On the afternoon of Jan. 20, 1963, 38-year-old bar owner Howard Collins was at his home on Wallace Drive on Grand Island preparing for work when he got into a very heated argument with his 13-year-old son, James.
The topic of their fight was something the pair had butted heads over many times before: James’ romance with their 16-year-old neighbor, Grace Muetel. Albany’s Knickerbocker News reported on Jan. 22 that Howard Collins had objected to the young couple’s relationship on many occasions, urging his son to find a girlfriend his own age – an idea that James vehemently opposed.
At some point during their brawl, James retrieved his father’s 16-gauge shotgun – which the high school freshman had hidden in the family’s living room following a similar altercation the previous day – and fatally shot his father five times.
The Buffalo Courier-Express reported on Jan. 22 how Howard’s “left jaw had been ripped off by one blast and others hit him in the left collarbone, the left flank, the groin, the back of the left shoulder, and the left wrist.”
Howard Collins' son had been planning the crime for at least a day. The Buffalo Evening News reported on Jan. 21 that James had told his girlfriend on the night before the murder that he planned to kill his father with the shotgun should he try to voice his disapproval over their relationship again. Grace later told authorities that she did not take James' threat seriously at the time.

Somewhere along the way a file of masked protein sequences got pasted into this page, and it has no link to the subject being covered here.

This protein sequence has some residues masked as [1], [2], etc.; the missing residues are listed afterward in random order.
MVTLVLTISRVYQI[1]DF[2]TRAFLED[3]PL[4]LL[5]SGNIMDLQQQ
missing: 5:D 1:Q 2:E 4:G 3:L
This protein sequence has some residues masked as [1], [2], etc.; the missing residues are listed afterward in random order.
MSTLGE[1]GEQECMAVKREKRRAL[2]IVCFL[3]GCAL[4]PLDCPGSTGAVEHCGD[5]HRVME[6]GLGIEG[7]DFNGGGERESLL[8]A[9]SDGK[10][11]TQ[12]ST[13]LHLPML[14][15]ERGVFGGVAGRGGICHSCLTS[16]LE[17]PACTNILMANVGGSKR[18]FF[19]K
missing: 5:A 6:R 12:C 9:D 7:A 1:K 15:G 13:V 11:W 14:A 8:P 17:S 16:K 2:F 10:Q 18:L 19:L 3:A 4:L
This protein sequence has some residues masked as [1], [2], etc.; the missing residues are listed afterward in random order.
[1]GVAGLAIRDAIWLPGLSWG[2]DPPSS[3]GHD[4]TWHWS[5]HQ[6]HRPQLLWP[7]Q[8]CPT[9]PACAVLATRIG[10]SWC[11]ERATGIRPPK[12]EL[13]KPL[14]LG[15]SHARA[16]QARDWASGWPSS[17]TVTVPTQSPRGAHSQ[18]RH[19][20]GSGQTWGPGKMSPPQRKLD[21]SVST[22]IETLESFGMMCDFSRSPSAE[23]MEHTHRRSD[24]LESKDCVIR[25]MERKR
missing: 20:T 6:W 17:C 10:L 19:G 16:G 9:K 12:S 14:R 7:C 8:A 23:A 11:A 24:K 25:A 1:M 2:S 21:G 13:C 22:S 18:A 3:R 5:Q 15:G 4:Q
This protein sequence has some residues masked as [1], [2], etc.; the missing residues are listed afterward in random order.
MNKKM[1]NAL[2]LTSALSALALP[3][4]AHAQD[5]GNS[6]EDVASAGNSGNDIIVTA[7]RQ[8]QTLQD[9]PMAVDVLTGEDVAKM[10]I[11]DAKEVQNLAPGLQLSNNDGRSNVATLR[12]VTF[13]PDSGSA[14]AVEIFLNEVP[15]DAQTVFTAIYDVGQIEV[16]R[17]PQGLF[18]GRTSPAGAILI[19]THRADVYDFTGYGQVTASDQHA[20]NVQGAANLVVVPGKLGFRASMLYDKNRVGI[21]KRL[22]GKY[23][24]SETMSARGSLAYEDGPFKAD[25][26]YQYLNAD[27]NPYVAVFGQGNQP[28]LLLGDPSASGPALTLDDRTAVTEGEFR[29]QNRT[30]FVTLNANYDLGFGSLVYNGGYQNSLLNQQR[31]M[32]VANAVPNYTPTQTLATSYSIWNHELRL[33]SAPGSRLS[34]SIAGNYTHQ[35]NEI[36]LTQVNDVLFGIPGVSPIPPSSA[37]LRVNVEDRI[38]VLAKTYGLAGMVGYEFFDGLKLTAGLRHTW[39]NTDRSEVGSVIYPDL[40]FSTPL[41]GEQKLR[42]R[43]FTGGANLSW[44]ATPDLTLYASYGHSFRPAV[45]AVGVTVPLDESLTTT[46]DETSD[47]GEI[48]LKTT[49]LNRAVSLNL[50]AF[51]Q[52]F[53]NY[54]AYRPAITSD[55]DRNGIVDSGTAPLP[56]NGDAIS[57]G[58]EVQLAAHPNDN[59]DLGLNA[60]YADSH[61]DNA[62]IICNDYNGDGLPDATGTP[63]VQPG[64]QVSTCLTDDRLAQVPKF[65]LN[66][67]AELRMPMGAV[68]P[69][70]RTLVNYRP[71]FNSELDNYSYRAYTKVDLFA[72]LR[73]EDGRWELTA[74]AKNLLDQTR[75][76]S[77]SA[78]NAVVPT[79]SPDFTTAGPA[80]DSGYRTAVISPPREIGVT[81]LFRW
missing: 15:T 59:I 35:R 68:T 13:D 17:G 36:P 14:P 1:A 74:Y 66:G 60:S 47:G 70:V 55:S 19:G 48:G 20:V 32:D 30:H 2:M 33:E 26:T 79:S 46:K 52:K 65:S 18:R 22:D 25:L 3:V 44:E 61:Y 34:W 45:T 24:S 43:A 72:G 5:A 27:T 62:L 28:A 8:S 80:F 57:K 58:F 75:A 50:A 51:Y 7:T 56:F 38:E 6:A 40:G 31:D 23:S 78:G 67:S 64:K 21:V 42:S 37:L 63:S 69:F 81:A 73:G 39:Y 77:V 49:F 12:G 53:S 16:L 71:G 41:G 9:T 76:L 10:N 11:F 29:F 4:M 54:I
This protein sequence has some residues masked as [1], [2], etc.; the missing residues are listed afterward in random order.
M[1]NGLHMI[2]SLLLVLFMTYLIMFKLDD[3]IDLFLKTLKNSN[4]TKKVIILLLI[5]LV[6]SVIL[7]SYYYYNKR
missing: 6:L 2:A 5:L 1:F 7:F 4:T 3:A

When the murder occurred, Howard’s wife, Joan, was at work at Fritz's Restaurant, the Cayuga Drive bar the couple owned in Niagara Falls. Joan returned home shortly after midnight to discover her husband’s lifeless body lying face-down on the bathroom floor. “Incoherent from shock,” the newly widowed mother of one called the police at 12:20 a.m., The Buffalo Evening News reported later that day. James was nowhere to be found, and neither were the murder weapon nor the family’s borrowed car.
James and Grace had fled from Grand Island together just hours after the murder, toting with them the loaded shotgun James used to murder his father. The high-schoolers drove through the night in Howard Collins’ 1960 Pontiac Sedan. They made it all the way to New York City before authorities stopped them in the Bronx after noticing that James looked suspiciously young to be driving. Neither of them had a driver's license.
Police arrested the two runaways and contacted their parents, quickly connecting them to the crime the teens had left behind on Grand Island. The teenagers were flown back to Buffalo the following day, after an “indifferent and quiet” James confessed to police that he had “hated his father” and had intentionally murdered him, the Courier-Express reported on Jan. 22.
For her minimal involvement in the crime, Grace Muetel was deemed a truant in need of supervision and was released to her family, following her return to Buffalo.
Despite the state’s desire to press murder charges against James – whom neighbors described to the Courier-Express as a "good boy" – he was deemed a juvenile delinquent by the court. The Niagara Falls Gazette reported on March 6 that after undergoing various psychological tests, James was deemed sane and was sentenced to live at the State Agricultural and Industrial School until at least his 18th birthday.